THE battle for supremacy in the country's civil aviation industry is set to intensify, following the entry of low cost carriers in the market.
The battle is expected to be mainly between FastJet and the Precision Air.
The state-owned Air Tanzania Corporation (ATCL) is crippled as it operates with a single aircraft -- Boeing 737-200.
Precision Air is, however, counting on flexibility of its ATR fleet capable to land on underdeveloped airstrips with short runways, which is an advantage over the low cost carrier, which operates a gigantic equipment -- Airbus A319.
"The ATR 42-600 is suited to our growth ambitions on the African continent and ably supports our plans to fly new routes and increase frequencies on existing ones.
"It affords our passengers excellent cabin comfort, while enhancing operating efficiency," Precision Air Group Managing Director and Chief Executive Officer, Mr Alfonse Kioko, told a news conference recently. FastJet Chief Commercial Officer, Mr Richard Bodin, recently said the aircraft is not able to land on some underdeveloped airports and airstrips in the region.
"We shall fly to where we can be able to use it," he said. The low cost carrier, FastJet, announced that it will start operation at the end of this month (November) following acquisition of Fly540. The price per route is pegged at 32,000/- exclusive tax, but a passenger has to pay for his luggage, food and refreshment while on flight.
FastJet said it will have 10 fare classes and the lowest fare is 32,000/- between Dar es Salaam and Lake Victoria port city of Mwanza, while the highest tariff is around 170,000/- per trip using the 150-seater Airbus 319. The rising air transport competition is prompting airlines to go back on drawing tables to sharpen their services offered on and off board.
Precision Air, the largest carrier in the country, has ordered five ATR latest version, Dash 600, aircraft to be delivered in the next three years. One, ATR 42-600 was delivered last week while three others are in pipeline and one ATR 72-600. Mr Kioko said his company will invest up to 100 million US dollars (about 160bn/-) in a bid to expand the company's fleet in the next few years.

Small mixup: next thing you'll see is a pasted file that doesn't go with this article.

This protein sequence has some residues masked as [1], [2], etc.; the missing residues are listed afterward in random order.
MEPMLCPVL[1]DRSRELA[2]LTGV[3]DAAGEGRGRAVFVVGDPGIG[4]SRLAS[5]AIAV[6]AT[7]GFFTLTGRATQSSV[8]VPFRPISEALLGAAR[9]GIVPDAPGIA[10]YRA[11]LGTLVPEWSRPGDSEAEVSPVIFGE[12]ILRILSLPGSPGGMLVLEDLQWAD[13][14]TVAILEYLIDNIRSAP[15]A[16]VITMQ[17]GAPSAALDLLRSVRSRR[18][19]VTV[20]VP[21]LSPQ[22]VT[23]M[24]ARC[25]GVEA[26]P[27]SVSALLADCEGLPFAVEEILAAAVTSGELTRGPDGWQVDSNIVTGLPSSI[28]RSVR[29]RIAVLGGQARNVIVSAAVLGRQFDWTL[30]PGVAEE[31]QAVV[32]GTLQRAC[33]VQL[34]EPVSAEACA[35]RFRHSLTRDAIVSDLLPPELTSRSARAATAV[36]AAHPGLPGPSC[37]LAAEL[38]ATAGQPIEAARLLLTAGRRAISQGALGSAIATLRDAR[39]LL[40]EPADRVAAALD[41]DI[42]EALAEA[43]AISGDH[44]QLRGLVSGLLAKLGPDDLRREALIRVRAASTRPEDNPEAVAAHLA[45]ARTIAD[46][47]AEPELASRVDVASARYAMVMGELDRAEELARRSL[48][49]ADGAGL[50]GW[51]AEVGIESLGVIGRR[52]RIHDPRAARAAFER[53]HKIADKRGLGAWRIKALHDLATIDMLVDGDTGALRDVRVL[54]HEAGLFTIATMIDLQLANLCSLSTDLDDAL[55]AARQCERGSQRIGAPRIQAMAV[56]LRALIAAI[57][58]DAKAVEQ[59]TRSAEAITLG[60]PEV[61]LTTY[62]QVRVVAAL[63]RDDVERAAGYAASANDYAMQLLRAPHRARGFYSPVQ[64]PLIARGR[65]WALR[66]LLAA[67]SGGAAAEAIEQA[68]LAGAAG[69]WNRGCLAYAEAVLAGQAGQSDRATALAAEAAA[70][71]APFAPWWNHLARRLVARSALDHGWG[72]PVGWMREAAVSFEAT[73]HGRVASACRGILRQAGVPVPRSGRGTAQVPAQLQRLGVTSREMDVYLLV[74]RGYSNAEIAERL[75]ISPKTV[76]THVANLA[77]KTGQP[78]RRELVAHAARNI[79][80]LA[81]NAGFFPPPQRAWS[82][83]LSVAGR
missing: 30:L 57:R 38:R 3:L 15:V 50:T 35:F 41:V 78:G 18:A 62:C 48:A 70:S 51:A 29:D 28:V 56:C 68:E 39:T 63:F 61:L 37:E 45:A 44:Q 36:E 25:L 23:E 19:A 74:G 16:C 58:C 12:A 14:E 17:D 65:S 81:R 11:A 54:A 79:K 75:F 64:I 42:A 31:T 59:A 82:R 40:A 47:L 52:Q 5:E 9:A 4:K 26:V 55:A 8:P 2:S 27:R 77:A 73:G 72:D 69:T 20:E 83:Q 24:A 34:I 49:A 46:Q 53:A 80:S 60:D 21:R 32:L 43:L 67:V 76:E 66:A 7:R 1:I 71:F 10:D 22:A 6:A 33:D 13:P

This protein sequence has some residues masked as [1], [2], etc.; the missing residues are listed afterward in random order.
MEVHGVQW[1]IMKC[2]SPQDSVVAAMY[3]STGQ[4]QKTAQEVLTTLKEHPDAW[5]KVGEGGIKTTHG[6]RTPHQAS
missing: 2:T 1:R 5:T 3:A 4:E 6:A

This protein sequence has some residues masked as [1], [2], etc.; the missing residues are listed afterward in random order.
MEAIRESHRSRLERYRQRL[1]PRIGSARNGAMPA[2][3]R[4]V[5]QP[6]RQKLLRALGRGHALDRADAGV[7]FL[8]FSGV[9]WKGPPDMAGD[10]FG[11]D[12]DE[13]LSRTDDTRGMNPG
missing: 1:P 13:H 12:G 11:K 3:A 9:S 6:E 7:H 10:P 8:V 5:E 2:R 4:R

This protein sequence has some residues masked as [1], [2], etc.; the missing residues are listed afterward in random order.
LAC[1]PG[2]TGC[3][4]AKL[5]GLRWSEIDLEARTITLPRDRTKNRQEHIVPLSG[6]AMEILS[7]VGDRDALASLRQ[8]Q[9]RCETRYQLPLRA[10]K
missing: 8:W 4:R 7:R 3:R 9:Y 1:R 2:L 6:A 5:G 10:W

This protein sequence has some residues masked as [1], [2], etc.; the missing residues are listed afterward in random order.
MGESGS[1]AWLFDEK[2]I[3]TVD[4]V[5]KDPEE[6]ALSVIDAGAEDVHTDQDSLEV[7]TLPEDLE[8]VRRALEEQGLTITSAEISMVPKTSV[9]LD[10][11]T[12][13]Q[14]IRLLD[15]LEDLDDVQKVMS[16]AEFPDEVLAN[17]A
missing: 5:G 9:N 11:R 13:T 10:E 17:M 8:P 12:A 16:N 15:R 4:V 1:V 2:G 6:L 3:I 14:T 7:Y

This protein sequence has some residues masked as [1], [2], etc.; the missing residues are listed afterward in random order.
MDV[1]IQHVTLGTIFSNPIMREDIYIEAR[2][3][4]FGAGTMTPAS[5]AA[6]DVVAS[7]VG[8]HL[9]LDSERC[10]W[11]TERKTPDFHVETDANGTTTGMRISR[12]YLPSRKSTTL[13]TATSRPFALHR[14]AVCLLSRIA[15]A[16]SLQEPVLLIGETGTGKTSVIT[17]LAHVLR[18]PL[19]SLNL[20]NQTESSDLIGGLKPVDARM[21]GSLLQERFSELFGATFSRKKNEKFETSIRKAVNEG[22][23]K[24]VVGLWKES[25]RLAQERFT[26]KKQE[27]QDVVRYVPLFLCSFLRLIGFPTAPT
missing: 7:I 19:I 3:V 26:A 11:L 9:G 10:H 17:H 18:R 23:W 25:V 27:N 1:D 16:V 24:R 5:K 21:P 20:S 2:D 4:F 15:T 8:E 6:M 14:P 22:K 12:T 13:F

Mr Kioko said the 50-seater new aircraft will be used to increase frequencies on the airline's Dar - Kilimanjaro route. "The introduction of these new series aircraft will increase our ATR fleet to 14 thus making the airline largest ATR operator in Africa," Mr Kioko stressed.
Mr Kioko said his company is focused towards making the country the first and the only one in Africa to own sophisticated and modern navigation model that will optimise time for approach, reduce fuel consumption and more comfort for passengers.
ATCL, which resumed flights recently using Boeing 737-200, an older version of B737, is offering competitive fare of around 200,000/- return for Dar-Mwanza. However, industry sources have played down the move that they have described as Fastjet's short-term strategy to capture the market share with no much effect in the market, in the long run.
The airline analyst, who preferred anonymity, said anything below 150,000/- return fare is unrealistic fare since there is no gain on such prices as aviation operational costs are very high. "It will affect other airlines in short-term as passengers will be pulled by the lower price, but not in a long run they'll return as quality of service matters most," he said.
He added: "Current prices at the market are very fair, despite being competitive." The analyst said the prices are unrealistic as flying to and from Kilimanjaro an aircraft like B737 or A319 burns 6,000 litres of fuel, equivalent of 6,000 US dollars (over 9.6m/-) without taking into consideration salaries, landing fees, maintenance and other running costs.
"The FastJet fare will only be sustainable if the airline receives subsidies from elsewhere," he said. "Otherwise it's just a market capturing gimmick in a short life span." The Precision Air Chairman, Mr Michael Shirima, said the airline always puts passengers' comfort and safety before anything and that is why they ordered the new state-of-the-art aircraft.
"We want our passengers to enjoy their flight, all the way and not arriving at their destination with gloomy faces," Mr Shirima, who is also the founder of Precision Air, said. Precision Air is the leading airline in the country with a fleet of 14 aircraft and is owned by local shareholders by almost 30 per cent.
Launching the airline last week, FastJet Chief Executive Ed Winter said they wanted to break the exclusivity that air travel was an option for a minority in the country. "FastJet will make flying an affordable option for more Tanzanians than ever before," Mr Winter said.
Experts are saying giving the high operative costs of airline the FastJet offered price of 32,000/- for a single route may be limited to two or three passengers. The rest of passengers travel for 100,000/- or 120,000/- for single way, which is translated to similar prices offered by Precision Air and ATCL.
Tanzania Securities CEO Moremi Marwa said despite a number of challenges facing aviation industry, "Precision Air is still a good company to buy." "Even if the low-costs are coming in, Precision is still doing well compared to competitors," Mr Marwa said.
"It will take not less than a year for the new comers to catch-up with Precision Air." At the end of the runway, the customers are the one who would benefit most on the current escalating competition due to improved services and equipment and as well as affordable fares.